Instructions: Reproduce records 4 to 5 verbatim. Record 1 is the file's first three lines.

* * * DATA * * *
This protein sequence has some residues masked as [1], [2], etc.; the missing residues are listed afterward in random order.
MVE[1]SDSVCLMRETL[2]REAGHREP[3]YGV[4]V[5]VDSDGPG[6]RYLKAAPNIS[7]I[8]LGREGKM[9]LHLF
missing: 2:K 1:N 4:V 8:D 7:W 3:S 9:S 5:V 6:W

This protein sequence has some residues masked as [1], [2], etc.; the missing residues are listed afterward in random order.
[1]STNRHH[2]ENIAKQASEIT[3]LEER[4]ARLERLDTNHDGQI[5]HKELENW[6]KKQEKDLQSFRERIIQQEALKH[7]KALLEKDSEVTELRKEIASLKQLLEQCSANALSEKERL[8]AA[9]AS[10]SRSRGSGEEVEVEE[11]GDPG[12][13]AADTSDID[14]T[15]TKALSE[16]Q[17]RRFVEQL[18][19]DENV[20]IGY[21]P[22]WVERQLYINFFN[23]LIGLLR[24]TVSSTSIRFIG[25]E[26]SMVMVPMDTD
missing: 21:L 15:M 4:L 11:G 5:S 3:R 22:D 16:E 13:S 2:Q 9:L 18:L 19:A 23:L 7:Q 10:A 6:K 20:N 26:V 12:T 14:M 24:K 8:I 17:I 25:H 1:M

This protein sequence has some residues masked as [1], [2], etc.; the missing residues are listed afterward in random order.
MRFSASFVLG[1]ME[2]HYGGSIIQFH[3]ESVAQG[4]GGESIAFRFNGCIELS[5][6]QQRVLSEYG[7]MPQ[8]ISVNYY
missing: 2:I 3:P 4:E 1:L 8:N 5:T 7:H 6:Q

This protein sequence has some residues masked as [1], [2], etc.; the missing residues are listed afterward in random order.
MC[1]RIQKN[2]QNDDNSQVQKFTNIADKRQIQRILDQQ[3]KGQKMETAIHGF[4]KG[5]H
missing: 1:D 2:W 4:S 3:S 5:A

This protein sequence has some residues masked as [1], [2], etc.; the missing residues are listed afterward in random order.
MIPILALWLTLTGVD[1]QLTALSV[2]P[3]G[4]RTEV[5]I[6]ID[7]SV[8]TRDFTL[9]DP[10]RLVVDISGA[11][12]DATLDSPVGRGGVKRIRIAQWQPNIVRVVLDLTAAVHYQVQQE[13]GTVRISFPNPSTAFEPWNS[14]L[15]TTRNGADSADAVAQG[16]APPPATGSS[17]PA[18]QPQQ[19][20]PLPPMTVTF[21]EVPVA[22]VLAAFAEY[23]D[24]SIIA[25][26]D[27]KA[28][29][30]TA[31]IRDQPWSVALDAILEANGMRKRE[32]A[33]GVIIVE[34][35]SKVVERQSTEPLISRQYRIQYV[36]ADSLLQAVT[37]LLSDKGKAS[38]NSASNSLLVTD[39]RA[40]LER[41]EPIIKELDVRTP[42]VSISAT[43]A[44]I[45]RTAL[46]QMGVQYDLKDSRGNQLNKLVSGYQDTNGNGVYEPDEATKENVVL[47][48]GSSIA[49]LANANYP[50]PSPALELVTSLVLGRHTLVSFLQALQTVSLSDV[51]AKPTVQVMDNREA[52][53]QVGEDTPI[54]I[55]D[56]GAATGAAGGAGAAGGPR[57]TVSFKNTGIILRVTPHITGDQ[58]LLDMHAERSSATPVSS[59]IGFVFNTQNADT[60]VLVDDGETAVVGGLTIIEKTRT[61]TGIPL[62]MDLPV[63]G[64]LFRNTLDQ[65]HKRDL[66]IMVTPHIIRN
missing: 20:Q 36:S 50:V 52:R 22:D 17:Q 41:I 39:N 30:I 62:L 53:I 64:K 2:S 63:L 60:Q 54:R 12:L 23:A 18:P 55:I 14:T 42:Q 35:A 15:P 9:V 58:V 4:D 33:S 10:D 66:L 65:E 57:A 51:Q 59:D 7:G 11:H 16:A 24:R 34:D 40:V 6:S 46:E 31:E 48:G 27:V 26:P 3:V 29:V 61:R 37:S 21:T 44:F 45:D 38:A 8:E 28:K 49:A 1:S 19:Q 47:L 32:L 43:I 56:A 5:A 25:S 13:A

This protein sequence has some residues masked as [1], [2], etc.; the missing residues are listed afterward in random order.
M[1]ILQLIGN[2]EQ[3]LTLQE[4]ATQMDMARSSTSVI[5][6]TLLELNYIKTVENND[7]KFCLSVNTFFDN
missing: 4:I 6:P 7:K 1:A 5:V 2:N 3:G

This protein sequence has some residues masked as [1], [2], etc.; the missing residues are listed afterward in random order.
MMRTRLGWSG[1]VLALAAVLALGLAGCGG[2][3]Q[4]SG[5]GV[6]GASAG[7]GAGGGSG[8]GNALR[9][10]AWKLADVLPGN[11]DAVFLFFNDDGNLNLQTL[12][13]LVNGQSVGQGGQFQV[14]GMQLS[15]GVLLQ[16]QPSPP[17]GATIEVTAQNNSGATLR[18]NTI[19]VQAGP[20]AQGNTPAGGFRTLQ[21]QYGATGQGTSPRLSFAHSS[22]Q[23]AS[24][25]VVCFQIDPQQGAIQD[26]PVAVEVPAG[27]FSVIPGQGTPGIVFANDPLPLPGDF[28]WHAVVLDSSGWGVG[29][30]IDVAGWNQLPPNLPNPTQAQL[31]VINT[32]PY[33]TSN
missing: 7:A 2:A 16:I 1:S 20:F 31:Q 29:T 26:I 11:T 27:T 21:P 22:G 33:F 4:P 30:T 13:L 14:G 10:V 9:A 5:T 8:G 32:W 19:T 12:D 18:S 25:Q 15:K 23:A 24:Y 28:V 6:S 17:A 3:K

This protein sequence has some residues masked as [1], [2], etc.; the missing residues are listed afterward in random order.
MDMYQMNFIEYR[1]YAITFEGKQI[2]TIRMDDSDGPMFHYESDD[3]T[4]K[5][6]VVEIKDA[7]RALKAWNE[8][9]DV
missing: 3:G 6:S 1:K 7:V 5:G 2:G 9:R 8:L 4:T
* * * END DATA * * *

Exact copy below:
This protein sequence has some residues masked as [1], [2], etc.; the missing residues are listed afterward in random order.
MC[1]RIQKN[2]QNDDNSQVQKFTNIADKRQIQRILDQQ[3]KGQKMETAIHGF[4]KG[5]H
missing: 1:D 2:W 4:S 3:S 5:A

This protein sequence has some residues masked as [1], [2], etc.; the missing residues are listed afterward in random order.
MIPILALWLTLTGVD[1]QLTALSV[2]P[3]G[4]RTEV[5]I[6]ID[7]SV[8]TRDFTL[9]DP[10]RLVVDISGA[11][12]DATLDSPVGRGGVKRIRIAQWQPNIVRVVLDLTAAVHYQVQQE[13]GTVRISFPNPSTAFEPWNS[14]L[15]TTRNGADSADAVAQG[16]APPPATGSS[17]PA[18]QPQQ[19][20]PLPPMTVTF[21]EVPVA[22]VLAAFAEY[23]D[24]SIIA[25][26]D[27]KA[28][29][30]TA[31]IRDQPWSVALDAILEANGMRKRE[32]A[33]GVIIVE[34][35]SKVVERQSTEPLISRQYRIQYV[36]ADSLLQAVT[37]LLSDKGKAS[38]NSASNSLLVTD[39]RA[40]LER[41]EPIIKELDVRTP[42]VSISAT[43]A[44]I[45]RTAL[46]QMGVQYDLKDSRGNQLNKLVSGYQDTNGNGVYEPDEATKENVVL[47][48]GSSIA[49]LANANYP[50]PSPALELVTSLVLGRHTLVSFLQALQTVSLSDV[51]AKPTVQVMDNREA[52][53]QVGEDTPI[54]I[55]D[56]GAATGAAGGAGAAGGPR[57]TVSFKNTGIILRVTPHITGDQ[58]LLDMHAERSSATPVSS[59]IGFVFNTQNADT[60]VLVDDGETAVVGGLTIIEKTRT[61]TGIPL[62]MDLPV[63]G[64]LFRNTLDQ[65]HKRDL[66]IMVTPHIIRN
missing: 20:Q 36:S 50:V 52:R 22:D 17:Q 41:I 39:N 30:I 62:L 53:I 64:K 2:S 63:L 60:Q 54:R 12:L 23:A 18:P 55:I 14:T 42:Q 35:A 15:P 9:V 58:V 4:D 33:S 10:D 66:L 65:E 57:A 51:Q 59:D 7:G 11:H 16:A 24:R 34:D 40:V 6:S 46:E 31:E 48:G 27:V 26:P 3:V 29:V 61:R 37:S 21:T 44:F 45:D 38:A 8:E 28:K 49:A 1:S 19:Q 47:L 32:L 43:I 56:A 5:A 25:S 13:A